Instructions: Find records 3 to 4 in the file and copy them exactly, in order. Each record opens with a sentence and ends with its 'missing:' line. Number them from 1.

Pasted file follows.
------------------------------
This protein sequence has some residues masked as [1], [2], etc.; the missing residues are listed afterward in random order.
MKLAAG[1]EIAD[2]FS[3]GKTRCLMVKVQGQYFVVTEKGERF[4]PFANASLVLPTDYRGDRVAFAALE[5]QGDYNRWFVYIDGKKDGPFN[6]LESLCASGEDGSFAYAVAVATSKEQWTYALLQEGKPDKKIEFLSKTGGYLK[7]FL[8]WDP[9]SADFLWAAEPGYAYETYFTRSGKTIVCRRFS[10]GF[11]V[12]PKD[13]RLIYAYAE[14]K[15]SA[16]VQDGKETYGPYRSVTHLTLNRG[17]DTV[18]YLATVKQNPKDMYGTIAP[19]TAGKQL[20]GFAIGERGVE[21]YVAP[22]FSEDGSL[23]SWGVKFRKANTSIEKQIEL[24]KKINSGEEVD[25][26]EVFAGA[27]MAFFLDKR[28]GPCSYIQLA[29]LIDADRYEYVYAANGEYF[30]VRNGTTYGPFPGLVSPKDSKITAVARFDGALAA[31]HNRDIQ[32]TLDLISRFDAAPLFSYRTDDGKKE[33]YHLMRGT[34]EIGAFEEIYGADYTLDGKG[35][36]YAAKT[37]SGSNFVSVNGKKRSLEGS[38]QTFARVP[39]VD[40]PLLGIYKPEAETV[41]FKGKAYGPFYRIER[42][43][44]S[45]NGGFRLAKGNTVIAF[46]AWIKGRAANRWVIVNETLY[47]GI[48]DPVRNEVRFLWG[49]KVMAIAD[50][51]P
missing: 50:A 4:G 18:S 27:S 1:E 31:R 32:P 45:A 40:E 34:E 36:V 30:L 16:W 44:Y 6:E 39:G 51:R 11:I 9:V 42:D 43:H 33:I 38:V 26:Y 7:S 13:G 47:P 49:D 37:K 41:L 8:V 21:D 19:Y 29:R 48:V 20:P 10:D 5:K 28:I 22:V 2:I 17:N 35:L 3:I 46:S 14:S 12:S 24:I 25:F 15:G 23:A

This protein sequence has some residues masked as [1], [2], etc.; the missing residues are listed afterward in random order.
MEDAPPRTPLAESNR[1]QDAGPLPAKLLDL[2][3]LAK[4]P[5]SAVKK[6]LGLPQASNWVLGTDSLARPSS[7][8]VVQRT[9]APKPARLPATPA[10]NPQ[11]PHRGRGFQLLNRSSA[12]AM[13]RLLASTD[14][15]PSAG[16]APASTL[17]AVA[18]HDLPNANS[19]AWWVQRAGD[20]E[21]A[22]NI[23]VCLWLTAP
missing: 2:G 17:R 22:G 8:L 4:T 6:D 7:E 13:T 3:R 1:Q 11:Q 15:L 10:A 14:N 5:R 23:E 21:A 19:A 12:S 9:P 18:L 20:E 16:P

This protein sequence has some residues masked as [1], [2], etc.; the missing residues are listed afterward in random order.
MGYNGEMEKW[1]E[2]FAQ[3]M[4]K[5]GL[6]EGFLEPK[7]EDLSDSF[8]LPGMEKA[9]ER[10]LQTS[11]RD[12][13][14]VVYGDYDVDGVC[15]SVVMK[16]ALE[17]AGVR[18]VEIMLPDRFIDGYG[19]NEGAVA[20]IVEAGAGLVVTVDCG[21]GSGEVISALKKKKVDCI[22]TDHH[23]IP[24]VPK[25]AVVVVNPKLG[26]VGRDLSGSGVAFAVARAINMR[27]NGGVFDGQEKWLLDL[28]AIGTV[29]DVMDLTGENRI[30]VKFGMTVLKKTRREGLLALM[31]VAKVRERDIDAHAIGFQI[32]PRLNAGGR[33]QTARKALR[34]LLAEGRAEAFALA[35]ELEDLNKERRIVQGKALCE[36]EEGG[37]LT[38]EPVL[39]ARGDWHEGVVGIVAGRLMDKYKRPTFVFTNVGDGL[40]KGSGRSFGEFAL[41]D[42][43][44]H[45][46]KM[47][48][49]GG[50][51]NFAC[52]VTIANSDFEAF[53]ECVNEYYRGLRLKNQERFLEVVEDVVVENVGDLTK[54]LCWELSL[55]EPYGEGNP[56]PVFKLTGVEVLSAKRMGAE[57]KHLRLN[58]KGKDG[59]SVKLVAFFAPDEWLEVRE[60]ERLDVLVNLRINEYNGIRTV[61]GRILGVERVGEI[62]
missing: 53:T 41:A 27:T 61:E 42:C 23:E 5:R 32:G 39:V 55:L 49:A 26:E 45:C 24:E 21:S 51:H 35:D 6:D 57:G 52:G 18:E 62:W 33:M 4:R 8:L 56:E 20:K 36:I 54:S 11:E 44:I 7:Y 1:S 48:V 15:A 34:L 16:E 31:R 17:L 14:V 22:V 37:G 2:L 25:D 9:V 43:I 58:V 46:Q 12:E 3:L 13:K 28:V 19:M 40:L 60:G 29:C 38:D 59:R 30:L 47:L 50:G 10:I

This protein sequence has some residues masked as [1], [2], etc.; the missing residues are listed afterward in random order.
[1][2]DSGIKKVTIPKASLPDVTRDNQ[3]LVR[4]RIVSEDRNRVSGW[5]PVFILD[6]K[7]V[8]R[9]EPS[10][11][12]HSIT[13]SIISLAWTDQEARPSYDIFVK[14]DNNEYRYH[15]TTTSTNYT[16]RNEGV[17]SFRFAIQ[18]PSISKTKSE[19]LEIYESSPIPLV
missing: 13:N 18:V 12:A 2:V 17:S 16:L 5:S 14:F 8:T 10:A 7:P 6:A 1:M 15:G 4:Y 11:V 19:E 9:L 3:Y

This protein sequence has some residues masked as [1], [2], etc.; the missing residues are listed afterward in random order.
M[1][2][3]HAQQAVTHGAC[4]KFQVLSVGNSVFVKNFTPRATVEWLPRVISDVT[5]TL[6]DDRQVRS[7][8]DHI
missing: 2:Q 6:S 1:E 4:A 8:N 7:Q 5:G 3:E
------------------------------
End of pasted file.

This protein sequence has some residues masked as [1], [2], etc.; the missing residues are listed afterward in random order.
MGYNGEMEKW[1]E[2]FAQ[3]M[4]K[5]GL[6]EGFLEPK[7]EDLSDSF[8]LPGMEKA[9]ER[10]LQTS[11]RD[12][13][14]VVYGDYDVDGVC[15]SVVMK[16]ALE[17]AGVR[18]VEIMLPDRFIDGYG[19]NEGAVA[20]IVEAGAGLVVTVDCG[21]GSGEVISALKKKKVDCI[22]TDHH[23]IP[24]VPK[25]AVVVVNPKLG[26]VGRDLSGSGVAFAVARAINMR[27]NGGVFDGQEKWLLDL[28]AIGTV[29]DVMDLTGENRI[30]VKFGMTVLKKTRREGLLALM[31]VAKVRERDIDAHAIGFQI[32]PRLNAGGR[33]QTARKALR[34]LLAEGRAEAFALA[35]ELEDLNKERRIVQGKALCE[36]EEGG[37]LT[38]EPVL[39]ARGDWHEGVVGIVAGRLMDKYKRPTFVFTNVGDGL[40]KGSGRSFGEFAL[41]D[42][43][44]H[45][46]KM[47][48][49]GG[50][51]NFAC[52]VTIANSDFEAF[53]ECVNEYYRGLRLKNQERFLEVVEDVVVENVGDLTK[54]LCWELSL[55]EPYGEGNP[56]PVFKLTGVEVLSAKRMGAE[57]KHLRLN[58]KGKDG[59]SVKLVAFFAPDEWLEVRE[60]ERLDVLVNLRINEYNGIRTV[61]GRILGVERVGEI[62]
missing: 53:T 41:A 27:T 61:E 42:C 23:E 5:R 32:G 39:V 55:L 49:A 26:E 45:C 24:E 21:S 51:H 35:D 6:D 57:G 52:G 18:E 62:W 33:M 4:R 8:L 56:E 20:K 36:I 54:S 11:E 44:I 7:Y 1:S 48:V 15:A 34:L 16:E 31:R 17:L 14:V 22:V 37:G 2:L 25:D 9:V 43:I 58:V 46:Q 12:E 3:L 13:K 28:V 19:M 40:L 60:G 29:C 38:D 59:R 30:L 47:L 50:G 10:I

This protein sequence has some residues masked as [1], [2], etc.; the missing residues are listed afterward in random order.
[1][2]DSGIKKVTIPKASLPDVTRDNQ[3]LVR[4]RIVSEDRNRVSGW[5]PVFILD[6]K[7]V[8]R[9]EPS[10][11][12]HSIT[13]SIISLAWTDQEARPSYDIFVK[14]DNNEYRYH[15]TTTSTNYT[16]RNEGV[17]SFRFAIQ[18]PSISKTKSE[19]LEIYESSPIPLV
missing: 13:N 18:V 12:A 2:V 17:S 16:L 5:S 14:F 8:T 10:A 7:P 6:A 1:M 15:G 4:Y 11:V 19:E 9:L 3:Y